haven’t been around on My Day At SFNovelists very regularly. My bad, I apologise. I have the 5th of the month, and I should really keep up with this. But every so often one gets ambushed by other stuff at a crucial moment, crises intervene, life happens. or (yes it happens occasionally) you just hit an empty-well moment and the hour of the blog approacheth and you sit and stare at an empty page and wish and hope and try like hell but nothing coherent comes to mind. So rather than ramble about something silly and inconsequential you just watch the moment slide past, and think to yourself, “next month, for sure”.

Well, here we are. It is July 5, and it is My Day – and in more ways than one. Today is my birthday. And it’s a milestone one – it’s half a century of life and living, which is worth a moment of reflection, maybe. It’s all compounded by the fact that I am watching my father dying from metastatic lung cancer at age 79, and looking back over THAT life, over those shared memories, and perhaps it is inevitable to also look ahead to my own inevitable time of departure still to come in the fullness fo time.

The questions that come cluster around that concept word right up there in the title – legacy. Questions like, who am I today? Who have I been so far in my life? Who will I be tomorrow… next month… next year… five years from now? Where did i come from? Where am I headed? What have I done that is worthy of memory? What have I been, what can I still become, what can I never be again…?

Starting from that last, this is the time of one’s life where one kind of crosses over the hump and begins the downhill journey on the other side – few people eve today live until 100, so you’re well past the mid point of your potential lifespan at this age and *fully half of it is behind you now*. Looking into a rear view mirror with 20-20 hindsight is always tempting, but increasingly futile by now. There are definitely things that you can never be at this age – you’ll never be a “prodigy”, you’ll never be “an overnight success” at anything, chances are that you’ve spent too many years already working at whatever you wanted to accomplish and even something that may LOOK like an overnight success won’t be. There are too many stairs you’ve climbed to get to the top, and you know it – you weren’t just dumped on top of a mountain by one of TOlkien’s magic eagles that come to the rescue whenever some protagonist gets backed up against a wall, you CLIMBED that damned mountain one step at a time, and boy, do your legs and your back and your wildly beating heart know it. Your body is older; so is your spirit. They feel these exertions.

Who am I? What am I?

I am a daughter – and may soon join the mutltifarious ranks of daughters-who-no-longer-have-a-living-father who are already out there in droves – but I’ve never yet been oneĀ  of them and it will be a new and painful scar to show and to share. I am a wife. I am a cat-mom. I am, and have always been, a writer.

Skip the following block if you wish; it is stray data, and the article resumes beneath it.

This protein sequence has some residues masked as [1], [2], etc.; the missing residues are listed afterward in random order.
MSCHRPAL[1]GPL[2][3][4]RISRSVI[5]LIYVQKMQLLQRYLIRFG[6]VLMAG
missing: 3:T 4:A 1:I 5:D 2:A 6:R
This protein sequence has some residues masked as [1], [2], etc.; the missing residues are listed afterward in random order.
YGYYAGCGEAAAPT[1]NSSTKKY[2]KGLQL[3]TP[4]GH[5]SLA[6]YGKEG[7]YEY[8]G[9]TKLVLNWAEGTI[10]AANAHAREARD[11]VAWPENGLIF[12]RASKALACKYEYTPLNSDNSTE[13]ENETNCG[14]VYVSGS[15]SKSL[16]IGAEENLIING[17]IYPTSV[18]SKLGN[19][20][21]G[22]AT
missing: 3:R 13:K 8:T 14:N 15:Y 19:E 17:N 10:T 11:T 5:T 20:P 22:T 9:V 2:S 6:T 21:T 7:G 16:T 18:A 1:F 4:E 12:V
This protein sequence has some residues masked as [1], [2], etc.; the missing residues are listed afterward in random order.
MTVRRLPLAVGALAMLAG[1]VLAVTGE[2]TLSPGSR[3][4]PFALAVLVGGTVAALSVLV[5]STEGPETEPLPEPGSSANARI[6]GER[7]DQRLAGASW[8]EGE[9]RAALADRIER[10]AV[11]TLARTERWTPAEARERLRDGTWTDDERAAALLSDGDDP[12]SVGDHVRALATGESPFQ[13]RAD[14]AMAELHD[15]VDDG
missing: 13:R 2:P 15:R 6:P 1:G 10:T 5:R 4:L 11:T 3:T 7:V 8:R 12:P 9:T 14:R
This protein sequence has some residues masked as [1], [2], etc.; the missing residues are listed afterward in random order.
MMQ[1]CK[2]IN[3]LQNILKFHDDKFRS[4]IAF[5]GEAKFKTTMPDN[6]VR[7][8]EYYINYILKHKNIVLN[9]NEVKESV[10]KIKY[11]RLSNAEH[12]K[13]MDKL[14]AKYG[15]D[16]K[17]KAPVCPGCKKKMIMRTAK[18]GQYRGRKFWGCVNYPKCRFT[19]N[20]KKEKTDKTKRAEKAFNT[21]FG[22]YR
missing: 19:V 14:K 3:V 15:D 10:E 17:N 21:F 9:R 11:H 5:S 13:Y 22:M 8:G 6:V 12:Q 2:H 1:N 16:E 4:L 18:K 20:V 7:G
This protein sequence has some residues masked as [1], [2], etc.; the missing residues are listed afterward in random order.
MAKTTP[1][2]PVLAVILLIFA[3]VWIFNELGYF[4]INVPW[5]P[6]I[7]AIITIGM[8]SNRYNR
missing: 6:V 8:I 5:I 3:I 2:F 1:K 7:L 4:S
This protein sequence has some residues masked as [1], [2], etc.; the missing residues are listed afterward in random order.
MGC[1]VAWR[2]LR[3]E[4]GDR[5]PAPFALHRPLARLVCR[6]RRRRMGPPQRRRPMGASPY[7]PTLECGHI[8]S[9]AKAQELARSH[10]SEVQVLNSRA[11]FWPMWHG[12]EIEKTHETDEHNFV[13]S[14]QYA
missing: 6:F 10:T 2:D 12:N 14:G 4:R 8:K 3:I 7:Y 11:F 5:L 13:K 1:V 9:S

My legacy, such as it is, will revolve around that last. When I go into that good night myself, in the end, it will not be with a child of my body left behind to grieve and to remember – I may have been a daughter but I have none of my own and nobody out there will sit the vigil at my side like I am doing with my parent. Nobody out there will mourn me as the closest of family, as a loss of blood kin. When it comes, it will come upon me alone in the dark. And if anyone will remember me, it will be through the words I have left behind.

I’ve had enough response to those, by now, that I know there there will be *some* who will remember me with pleasure or even with love. It’s all I can hope for. At this point in my life and career, barring something truly extraodrinary, I am what I am and I will be no more than that – I won’t suddenly turn into a phenomenon of an exploding worldwide fame and that’s okay. But on this birthday – a little elegiac, because of the circumstances in which it is unfolding, I will say that I am grateful for the opportunities which I *have* been given, for the readers who *have* read my stories, for the ability to give something of a certain indefinable value to those who have picked up my books and whom those books have moved to laugh, or to cry, or to think about something that they hadn’t quite thought about before. Like the Bee Gees once put it in a song, it’s only words – and words are all I have to take your heart away… and for those who gave me theirs, temporarily enough sometimes before they went off to find new favourite things to read, I say today, thank you. YOU are my legacy. The people who have read my words will remember the woman who wrote them. Somewhere. Somewhen. My name will be a ghost butterfly, landing gently every so often on the edge of someone’s mind or memory and something will be stirred – something that, if put into words, would coalesce into, “oh, yes, that – I loved that. I remember that.”

To readers: thank you for being out there.

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  1. 1. mishael

Author Information

Alma Alexander

Alma Alexander is a novelist, short story writer and anthologist whose books include High Fantasy ("Hidden Quen""Changer of Days"), historical fantasy ("Secrets of Jin Shei", "Embers of Heaven"), contemporary fantasy ("Midnight at Spanish gardens") and YA (the Worldweavers series, the Were Chronicles). She lives in the Pacific Northwest with her husband and two cats. Visit site.



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